Altoona ‘Pry’de: New PSU LBs coach has deep local roots
Like so many people who grew up in Altoona, Jim Pry’s most vivid memories of his dad, Cyrus Harold, or C.H. for short, center around the railroad.
C.H. would leave every morning for 36 years from the 1940s to 70s and walk 12 blocks down a hill to the Fourth Street Shops. There he worked as a welder underneath the rail cars all day, getting greasy and grimy, and Jim proudly says his dad never missed a day of work.
“He knew what hard work was,” Jim said. “He knew hard work, and he liked hard work.”
Altoona’s rich railroad tradition has instilled that kind of work ethic in thousands of people for more than a century. It’s the city’s calling card.
Because of what he saw from his father, Jim Pry made an important life decision more than 40 years ago.
“He came home from work, tired and dirty from crawling around the railroad cars,” Jim said. “That stuck in me, and I didn’t want to do that. I wanted something better.”
Jim learned the value of hard work from his dad, but his decision – to move away for college and eventually pursue a football coaching career – meant that his own newborn son, Brent, would not grow up in his hometown.
Brent was born April 1, 1970 in Altoona, but a year later Jim and his wife, Kathy (McClain) Pry, left behind their entire family – parents, siblings, uncles, aunts, cousins – and took their son to Marshall University. Jim was a backup quarterback on the memorable 1971 Thundering Herd team, the first one to take the field after a tragic plane crash killed most members of the squad a year earlier.
When talking about Brent Pry, Penn State’s new linebackers coach, it’s correct to say he’s an Altoona native, even if it’s not overly revealing given how little time he actually lived here.
It is, however, entirely accurate, based on so many deep-rooted family connections, to say that Altoona has played a big role in shaping the man Brent is today.
“Altoona has been a big part of my life,” Brent said. “Both my mother and father are Altoona High graduates. Everybody – my dad’s brothers and sisters, my mom’s sisters – everybody’s an Altoona graduate. And I have tons of cousins on both sides.”
He moved away early, but Brent has returned to Altoona countless times in his life to visit family. He still has numerous relatives living here, including Jim and Kathy’s sisters and their children, and everyone in the family is elated to see him getting a big-time opportunity at Penn State. Not all of them, though, are Nittany Lion fans.
“It’s very exciting for the family,” Jim said. “In fact, a couple of them are Pitt fans, and I think they’ve turned.”
For the record, Brent was not one of the Pitt fans in the family.
“I grew up a Penn State fan,” he said. “Ninety-five percent of the family is Penn State people. We understand the prestige, we understand the nostalgia and what Penn State football represents. It’s a program, a way of coaching that I’ve emulated my whole career. So I feel very proud to be here.”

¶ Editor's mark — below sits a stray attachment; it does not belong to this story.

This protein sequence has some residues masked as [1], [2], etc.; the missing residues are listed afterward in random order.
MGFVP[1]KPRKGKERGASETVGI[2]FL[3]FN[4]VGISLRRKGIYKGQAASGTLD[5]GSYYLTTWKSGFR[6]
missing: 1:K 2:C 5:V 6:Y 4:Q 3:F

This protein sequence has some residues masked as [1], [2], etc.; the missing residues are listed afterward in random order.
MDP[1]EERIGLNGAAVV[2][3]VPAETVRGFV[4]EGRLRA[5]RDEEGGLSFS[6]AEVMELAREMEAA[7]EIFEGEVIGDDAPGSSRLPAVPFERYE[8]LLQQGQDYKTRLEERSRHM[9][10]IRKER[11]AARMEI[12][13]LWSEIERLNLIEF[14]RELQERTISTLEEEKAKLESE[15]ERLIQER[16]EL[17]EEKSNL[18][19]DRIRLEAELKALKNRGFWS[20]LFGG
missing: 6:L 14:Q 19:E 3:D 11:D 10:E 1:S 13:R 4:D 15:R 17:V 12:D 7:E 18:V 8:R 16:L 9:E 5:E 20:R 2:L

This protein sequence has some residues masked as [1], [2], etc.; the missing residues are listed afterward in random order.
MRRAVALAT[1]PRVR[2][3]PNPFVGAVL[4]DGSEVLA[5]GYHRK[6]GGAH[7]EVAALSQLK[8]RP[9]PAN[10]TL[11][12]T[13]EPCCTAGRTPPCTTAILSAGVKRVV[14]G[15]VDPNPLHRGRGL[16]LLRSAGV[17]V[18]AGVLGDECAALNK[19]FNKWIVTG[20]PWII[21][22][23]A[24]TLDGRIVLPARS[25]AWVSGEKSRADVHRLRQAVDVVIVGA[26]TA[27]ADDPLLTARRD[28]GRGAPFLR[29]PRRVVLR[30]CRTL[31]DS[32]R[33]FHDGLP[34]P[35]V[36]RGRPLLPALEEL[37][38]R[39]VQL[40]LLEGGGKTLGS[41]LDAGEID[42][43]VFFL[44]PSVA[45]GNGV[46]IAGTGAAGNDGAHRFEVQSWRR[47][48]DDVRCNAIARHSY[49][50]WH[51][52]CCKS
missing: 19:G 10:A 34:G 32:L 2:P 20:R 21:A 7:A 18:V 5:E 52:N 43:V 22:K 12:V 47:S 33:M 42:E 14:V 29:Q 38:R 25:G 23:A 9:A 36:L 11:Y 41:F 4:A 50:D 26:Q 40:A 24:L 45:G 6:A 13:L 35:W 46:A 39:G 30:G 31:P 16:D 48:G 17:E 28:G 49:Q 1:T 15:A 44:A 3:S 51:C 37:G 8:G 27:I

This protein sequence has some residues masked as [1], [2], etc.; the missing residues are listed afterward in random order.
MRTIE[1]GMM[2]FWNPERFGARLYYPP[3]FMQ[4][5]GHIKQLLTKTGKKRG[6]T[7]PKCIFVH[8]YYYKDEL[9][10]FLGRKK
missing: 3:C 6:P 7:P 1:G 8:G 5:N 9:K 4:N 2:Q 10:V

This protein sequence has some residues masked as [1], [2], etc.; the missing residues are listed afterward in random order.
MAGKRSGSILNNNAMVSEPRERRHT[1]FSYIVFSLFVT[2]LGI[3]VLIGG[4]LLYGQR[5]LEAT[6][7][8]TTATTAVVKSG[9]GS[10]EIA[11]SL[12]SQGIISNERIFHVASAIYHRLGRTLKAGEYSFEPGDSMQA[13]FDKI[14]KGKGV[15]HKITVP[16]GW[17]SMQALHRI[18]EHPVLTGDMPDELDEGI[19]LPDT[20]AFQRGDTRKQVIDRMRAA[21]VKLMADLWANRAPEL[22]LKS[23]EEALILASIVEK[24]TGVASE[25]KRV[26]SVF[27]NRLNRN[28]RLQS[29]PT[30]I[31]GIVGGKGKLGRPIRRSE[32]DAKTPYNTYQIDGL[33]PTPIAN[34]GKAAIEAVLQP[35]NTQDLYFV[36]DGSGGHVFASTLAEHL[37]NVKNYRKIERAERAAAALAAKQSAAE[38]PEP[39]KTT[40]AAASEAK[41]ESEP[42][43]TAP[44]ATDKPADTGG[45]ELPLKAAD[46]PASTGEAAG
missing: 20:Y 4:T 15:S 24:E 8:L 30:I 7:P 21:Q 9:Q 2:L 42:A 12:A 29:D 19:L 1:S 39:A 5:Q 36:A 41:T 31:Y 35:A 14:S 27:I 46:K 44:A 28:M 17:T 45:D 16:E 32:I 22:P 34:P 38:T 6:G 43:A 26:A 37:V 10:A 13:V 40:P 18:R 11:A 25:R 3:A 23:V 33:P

Born to coach
Jim Pry didn’t want to follow in his father’s footsteps working for the railroad, but Brent fell in love early on with his dad’s profession. Jim has been a college football coach for 40 years, beginning as a graduate assistant at Marshall.
“My roots go back to his,” Brent said. “Him playing on that Marshall University team and the passion and the emotion, I think that led him to a path of coaching, a career he was very passionate about. And it was exciting to me, when I saw what it did for me and how fulfilling and what it meant to him.”
Brent played safety in college at Maryville in Tennessee and at the University of Buffalo, then began his coaching career at East Stroudsburg in 1993. That’s where he met a man who would become a huge influence on his life, not to mention the reason he’s at Penn State now.
James Franklin was the quarterback at East Stroudsburg and crossed paths for the first time with Brent. They’ve been friends ever since, and Franklin hired him on his staff at Vanderbilt in 2011.
When Franklin was hired as the Nittany Lions’ new coach, it was a given that Pry would be joining him on the staff.
The two men speak very highly of each other.
“In my personal opinion, there’s no hotter coach in college football right now than James Franklin,” Pry said. “Far more important than that, he’s a trusted friend. I have a great sense of belief in him, my wife does, we feel very confident in him leading this program. He’s very mindful of my family and all of our families. That’s important to us.”
The day he was hired at Penn State, Franklin pointed out, “I’m a huge fan of Brent Pry.”
“[He] had a big impact for us at Vanderbilt, not only in recruiting, not only in dealing with the media, but taking some things off my plate, as well,” Franklin said Friday. “A very, very sharp guy. A great coach, great recruiter.”